<p>Way cool dude. <br>But for a cheap version would something work with an LED laser. plasctic tubing and some kind is glass or plastic beads ? </p><p>Maybe those ones they use for plant watering (gel?)<br><br>Make It SO ! - oops sorry wrong movie ;-) </p>
<p>this is really cool, although it's way out of my price range. well done!</p>
<p>Finished! Thank you</p>
<p>Wonderful work. I love the color. Thank you so much for sharing.</p>
<p>Such an amazing tutorial... I'd love ta' go buy the electronic toy one, then rig it up from there... Make a new blade and handle, and junk the rest. ;) </p>
<p>Thank you.</p>
<p>Step #5 Blade holder... Can I make my own blade holder that won't break my Saber? I don;t wanna spend $2318423403240 on one from a web page... </p>
<p>Yes, it is possible. I have made many blade holders of my own. The only thing is, i have had access to a lathe and other heavy duty type tools. It would also be possible to 3D print a blade holder, but again, you have to be fortunate enough to have access to that.</p><p>The issue is that most blades are 1&quot; diameter and boring out a hole that size accurately and properly into metal is not easy. Perhaps if you make your blade holder out of some sort of high density plastic light Delrin or HDPE rod...</p>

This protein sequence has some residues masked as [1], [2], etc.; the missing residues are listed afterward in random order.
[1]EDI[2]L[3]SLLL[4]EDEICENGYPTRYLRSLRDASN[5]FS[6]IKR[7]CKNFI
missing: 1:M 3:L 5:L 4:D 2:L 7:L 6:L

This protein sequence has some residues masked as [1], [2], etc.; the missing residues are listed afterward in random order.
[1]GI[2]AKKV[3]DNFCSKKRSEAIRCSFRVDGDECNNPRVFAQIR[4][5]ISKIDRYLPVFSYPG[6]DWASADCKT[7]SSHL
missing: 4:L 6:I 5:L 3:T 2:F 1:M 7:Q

<p>Another stupid question; What sort of cap do you recommend?</p>
<p>Hi, I was wondering what changes would need to made, to make a lightsaber cane ? (with light and just the sound of warming up..no fighting sounds needed for a cane). Thanks</p>
I need help. I am trying to build my own heatsink. I found a brass coupler that fits perfectly with my cree led and optics. The problem is that the coupler is too small to fit snugly in the hilt. I think pvc is a bad idea but I'm not sure. Thoughts?
<p>Hi I am new at building lightsabers. The only one that I have made is a style four lightsaber from http://bigyellowbox.tripod.com. This may be stupid questions. Is it possible for me to put wiring inside my lightsaber and battle with it? If so, what would you recommend I do? Should I take a toy lightsaber and transfer the wiring into mine? I want to make my lightsaber green. What parts do I need?</p>
hello,<br>The Big Yellow box is a great website. It is great that you went there to build a lightsaber.<br><br>There are no stupid questions.<br>However, i may sometimes give a stupid answer, haha. <br><br>Yes, buy a toy lightsaber, take it apart, put all the electronics into your style 4 saber. Make sure you are using a polycarbonate blade if you are dueling with it. Use the LEDs I recommend in my instructable. <br>Good luck. Share pictures.
<p>Hi MrTinkerer,</p><p>Thank you so much. I really appreciate it. I definitely share my pic when I have it all set up.</p>
<p>Here it is guys! Tell me what you think. Thankyou very much Mr Tinkerer</p>